I’ll give Macklemore the benefit of the doubt and guess that, no, he wasn’t totally aware of those things. I’m not going to hold his feet to the fire and say he was pulling a Ted-Danson-in-blackface stunt. I agree with Rachel Shukert at Tablet, who wrote that the rapper probably didn’t “put on that nose because he believes that Jews are a parasitic race infecting the Aryan gene pool, or even that he supports the BDS movement” — but that doesn’t make Macklemore any less of a schmuck for not thinking twice about what he was doing. It’s sort of hard to believe he’s never heard of Shylock or seen any of the many satirical, historic images of Jews with big noses doing something that signifies our supposed rule over the world.
Here in America, Jewface has a strange and twisted history. While the blackface minstrel shows of the post-Civil War days featured white people dressing up as and making fun of African Americans, as Jody Rosen pointed out in his compilation Jewface, a collection of songs from the early 20th century with names like “Cohen Owes Me 97 Dollars” and “When Mose With His Nose Leads The Band,” “Hebrew comedy was largely a Jewish enterprise in the first place.” Part of that weird Jewish tradition of making fun of yourself and your culture as a way to disarm potential enemies, Jewface in America was, strangely, an invention of Jews like Irving Berlin and Fanny Brice, who both have songs featured on the album.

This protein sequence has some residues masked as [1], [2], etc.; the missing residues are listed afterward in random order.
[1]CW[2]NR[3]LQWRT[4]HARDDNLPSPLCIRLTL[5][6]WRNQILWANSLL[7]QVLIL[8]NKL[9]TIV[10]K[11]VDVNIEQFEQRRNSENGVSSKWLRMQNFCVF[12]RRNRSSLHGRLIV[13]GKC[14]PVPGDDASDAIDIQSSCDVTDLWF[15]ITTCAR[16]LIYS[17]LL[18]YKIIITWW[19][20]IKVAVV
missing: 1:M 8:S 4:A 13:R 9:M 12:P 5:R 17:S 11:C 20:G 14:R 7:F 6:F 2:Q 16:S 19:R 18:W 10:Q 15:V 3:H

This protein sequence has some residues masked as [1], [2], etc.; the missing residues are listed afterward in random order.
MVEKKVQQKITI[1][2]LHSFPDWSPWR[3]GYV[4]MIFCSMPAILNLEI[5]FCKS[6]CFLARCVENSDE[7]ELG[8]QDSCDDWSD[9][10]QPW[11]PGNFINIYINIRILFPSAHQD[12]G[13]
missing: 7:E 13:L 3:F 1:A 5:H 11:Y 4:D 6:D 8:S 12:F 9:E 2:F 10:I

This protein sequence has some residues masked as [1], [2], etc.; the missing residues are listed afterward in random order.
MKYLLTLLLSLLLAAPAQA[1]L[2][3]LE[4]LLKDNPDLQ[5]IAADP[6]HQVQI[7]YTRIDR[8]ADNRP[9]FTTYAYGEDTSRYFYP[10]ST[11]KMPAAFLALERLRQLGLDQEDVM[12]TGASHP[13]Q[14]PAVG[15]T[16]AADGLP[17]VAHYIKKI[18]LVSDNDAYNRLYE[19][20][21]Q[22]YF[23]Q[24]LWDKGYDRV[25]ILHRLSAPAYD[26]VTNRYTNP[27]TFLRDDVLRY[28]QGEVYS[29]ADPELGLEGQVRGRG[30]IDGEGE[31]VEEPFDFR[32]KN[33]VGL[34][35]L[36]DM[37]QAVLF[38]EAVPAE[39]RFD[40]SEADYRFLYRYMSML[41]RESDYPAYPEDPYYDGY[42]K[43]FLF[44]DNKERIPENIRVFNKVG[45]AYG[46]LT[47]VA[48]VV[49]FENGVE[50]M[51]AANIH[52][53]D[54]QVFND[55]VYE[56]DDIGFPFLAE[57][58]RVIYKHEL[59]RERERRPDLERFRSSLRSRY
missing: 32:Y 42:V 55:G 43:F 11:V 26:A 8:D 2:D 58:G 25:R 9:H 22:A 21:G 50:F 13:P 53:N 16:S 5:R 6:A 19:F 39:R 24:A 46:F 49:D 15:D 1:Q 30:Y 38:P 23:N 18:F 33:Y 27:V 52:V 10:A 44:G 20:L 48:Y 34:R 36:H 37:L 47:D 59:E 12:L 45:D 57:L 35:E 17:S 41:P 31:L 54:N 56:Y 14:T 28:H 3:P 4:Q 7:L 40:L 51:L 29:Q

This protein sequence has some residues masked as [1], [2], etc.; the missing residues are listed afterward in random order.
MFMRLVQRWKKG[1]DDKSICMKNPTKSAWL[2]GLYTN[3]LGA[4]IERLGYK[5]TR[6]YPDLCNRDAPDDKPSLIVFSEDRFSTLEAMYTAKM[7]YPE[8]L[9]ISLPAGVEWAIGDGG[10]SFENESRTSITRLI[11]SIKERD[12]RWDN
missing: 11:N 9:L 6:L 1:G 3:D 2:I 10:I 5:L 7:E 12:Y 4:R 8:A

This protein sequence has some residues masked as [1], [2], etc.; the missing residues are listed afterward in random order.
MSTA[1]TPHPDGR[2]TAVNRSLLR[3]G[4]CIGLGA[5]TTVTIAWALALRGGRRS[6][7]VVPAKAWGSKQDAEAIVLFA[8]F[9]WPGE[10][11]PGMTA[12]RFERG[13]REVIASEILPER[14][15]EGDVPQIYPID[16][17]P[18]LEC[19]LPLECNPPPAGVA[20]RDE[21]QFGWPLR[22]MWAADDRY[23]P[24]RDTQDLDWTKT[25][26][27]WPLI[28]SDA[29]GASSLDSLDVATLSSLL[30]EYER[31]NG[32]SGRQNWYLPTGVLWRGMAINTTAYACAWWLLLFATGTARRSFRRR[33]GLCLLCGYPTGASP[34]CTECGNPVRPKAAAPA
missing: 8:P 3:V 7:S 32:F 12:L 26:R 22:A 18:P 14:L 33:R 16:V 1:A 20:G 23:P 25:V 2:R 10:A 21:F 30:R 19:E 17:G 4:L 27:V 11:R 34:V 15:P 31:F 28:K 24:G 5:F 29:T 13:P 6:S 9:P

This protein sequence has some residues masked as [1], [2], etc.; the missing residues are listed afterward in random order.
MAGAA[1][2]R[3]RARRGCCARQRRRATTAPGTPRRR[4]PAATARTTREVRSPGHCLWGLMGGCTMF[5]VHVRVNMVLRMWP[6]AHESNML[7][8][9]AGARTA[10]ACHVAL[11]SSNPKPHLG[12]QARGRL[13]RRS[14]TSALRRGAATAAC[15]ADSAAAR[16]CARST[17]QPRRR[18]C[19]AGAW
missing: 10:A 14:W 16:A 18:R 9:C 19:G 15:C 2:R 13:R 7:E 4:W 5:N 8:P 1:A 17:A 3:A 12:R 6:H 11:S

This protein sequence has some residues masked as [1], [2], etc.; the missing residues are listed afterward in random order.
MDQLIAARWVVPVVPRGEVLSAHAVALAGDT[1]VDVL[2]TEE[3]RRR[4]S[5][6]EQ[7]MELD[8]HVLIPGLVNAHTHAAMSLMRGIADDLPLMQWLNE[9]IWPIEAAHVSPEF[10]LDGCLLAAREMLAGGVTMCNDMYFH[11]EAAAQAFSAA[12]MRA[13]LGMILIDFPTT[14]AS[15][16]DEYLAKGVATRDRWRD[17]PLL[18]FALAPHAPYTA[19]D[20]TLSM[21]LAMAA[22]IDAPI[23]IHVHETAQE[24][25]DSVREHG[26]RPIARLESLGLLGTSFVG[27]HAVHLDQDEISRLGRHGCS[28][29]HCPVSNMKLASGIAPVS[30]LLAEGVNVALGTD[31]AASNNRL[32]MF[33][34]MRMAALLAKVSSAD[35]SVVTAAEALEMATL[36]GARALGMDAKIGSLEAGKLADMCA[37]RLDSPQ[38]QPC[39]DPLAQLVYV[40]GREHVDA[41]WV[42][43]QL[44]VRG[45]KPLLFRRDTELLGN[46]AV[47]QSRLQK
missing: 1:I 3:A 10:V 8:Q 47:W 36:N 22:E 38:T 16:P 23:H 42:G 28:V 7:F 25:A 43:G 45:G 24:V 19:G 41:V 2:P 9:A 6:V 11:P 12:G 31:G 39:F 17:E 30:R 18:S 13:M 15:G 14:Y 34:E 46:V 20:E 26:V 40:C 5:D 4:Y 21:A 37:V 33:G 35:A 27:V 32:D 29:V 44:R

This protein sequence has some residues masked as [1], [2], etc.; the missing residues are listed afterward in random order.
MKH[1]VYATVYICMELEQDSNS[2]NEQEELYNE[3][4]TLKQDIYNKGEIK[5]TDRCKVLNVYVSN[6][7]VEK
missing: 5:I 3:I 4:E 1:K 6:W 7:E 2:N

Even though it might be a case of inadvertent bad taste, what makes Macklemore’s choice of costume uniquely cringe-worthy, in a way, is its cultural appropriation. Jewface (in America, at least) was how some Jews attempted to play the old, “they aren’t laughing at us, they’re laughing with us” card. Unfortunately for Macklemore, who should have known much better, we’re mostly laughing at him — not with him — after his latest shanda.